Securities regulatory authorities in each of British Columbia,
Alberta, Saskatchewan, Manitoba and New Brunswick recently
announced the creation of a new prospectus exemption that will
allow certain issuers to distribute securities to investors who
have obtained advice about the suitability of the investment from a
registered investment dealer (the Exemption).
For the most part, we expect the Exemption will be used in the
context of brokered private placements, as one of the requirements
of the Exemption is to obtain suitability advice from a registered
investment dealer, which will necessitate due diligence on the part
of the investment dealer providing that advice. The expenses
associated with the due diligence hurdle will likely only be
incurred by investment dealers who form part of a selling group and
who are entitled to receive a commission on sales of securities in
connection with the private placement.
Although a number of market participants have expressed
enthusiasm for certain prospectus exemptions that have recently
become available to Canadian issuers (such as the exemption
permitting distributions of securities to existing security holders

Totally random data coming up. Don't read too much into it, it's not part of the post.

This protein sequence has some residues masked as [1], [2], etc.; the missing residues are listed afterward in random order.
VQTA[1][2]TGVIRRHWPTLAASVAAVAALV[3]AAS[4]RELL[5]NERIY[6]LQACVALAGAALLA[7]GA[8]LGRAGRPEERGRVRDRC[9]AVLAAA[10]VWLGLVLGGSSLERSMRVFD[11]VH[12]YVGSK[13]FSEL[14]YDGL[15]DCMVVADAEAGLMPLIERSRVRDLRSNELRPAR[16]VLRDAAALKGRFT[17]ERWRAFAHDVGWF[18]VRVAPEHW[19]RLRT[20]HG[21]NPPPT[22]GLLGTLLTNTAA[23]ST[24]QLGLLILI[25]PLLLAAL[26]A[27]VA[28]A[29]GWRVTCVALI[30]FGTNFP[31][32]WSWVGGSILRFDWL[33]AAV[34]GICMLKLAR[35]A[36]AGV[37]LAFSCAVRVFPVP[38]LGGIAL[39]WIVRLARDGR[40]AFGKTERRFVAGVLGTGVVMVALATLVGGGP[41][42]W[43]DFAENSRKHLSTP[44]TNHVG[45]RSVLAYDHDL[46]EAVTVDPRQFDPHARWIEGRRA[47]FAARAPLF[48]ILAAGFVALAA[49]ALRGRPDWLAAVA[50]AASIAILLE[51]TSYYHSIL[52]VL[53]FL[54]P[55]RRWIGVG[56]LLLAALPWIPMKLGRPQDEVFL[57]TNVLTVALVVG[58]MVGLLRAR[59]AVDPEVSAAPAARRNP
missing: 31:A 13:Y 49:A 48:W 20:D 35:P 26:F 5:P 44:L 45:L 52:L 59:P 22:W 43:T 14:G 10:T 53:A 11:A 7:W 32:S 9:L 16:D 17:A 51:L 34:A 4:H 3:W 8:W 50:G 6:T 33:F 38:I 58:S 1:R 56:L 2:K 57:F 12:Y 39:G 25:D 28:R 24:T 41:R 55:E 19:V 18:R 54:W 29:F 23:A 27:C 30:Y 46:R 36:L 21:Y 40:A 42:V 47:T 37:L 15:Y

and the simplified rights offering exemption), those exemptions
(some of which, admittedly, are very recent) do not appear to have
been widely relied upon since their creation, and the accredited
investor exemption continues to be the preferred exemption for
capital raising purposes. We expect the Exemption will get more
traction with issuers than a number of the recently introduced
prospectus exemptions due to the ease with which it may be used
– on its face, it appears to be a relatively user-friendly
exemption that could, for example, be bolted-on to an accredited
investor offering without a significant increase in transaction
costs and without impairment of the offering timeline. Having
undertaken customary due diligence on the issuer and the offering,
it should be possible for a registered investment dealer engaged by
the issuer (as agent) to cost effectively scale the offering to
include clients who do not qualify as accredited investors.
Additional details, including the conditions to the use of the
Exemption, are included in our recent client update:
New Prospectus Exemption for Investors that Receive Suitability
Advice from a Registered Investment Dealer.
The content of this article is intended to provide a general
guide to the subject matter. Specialist advice should be sought
about your specific circumstances.
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The Canadian Office of the Superintendent of Financial Institutions ("OSFI") recently ruled that a bank cannot promote comprehensive credit insurance ("CCI") within its Canadian branches under the Insurance Business (Banks and Bank Holdings Companies) Regulations (the "Regulations").
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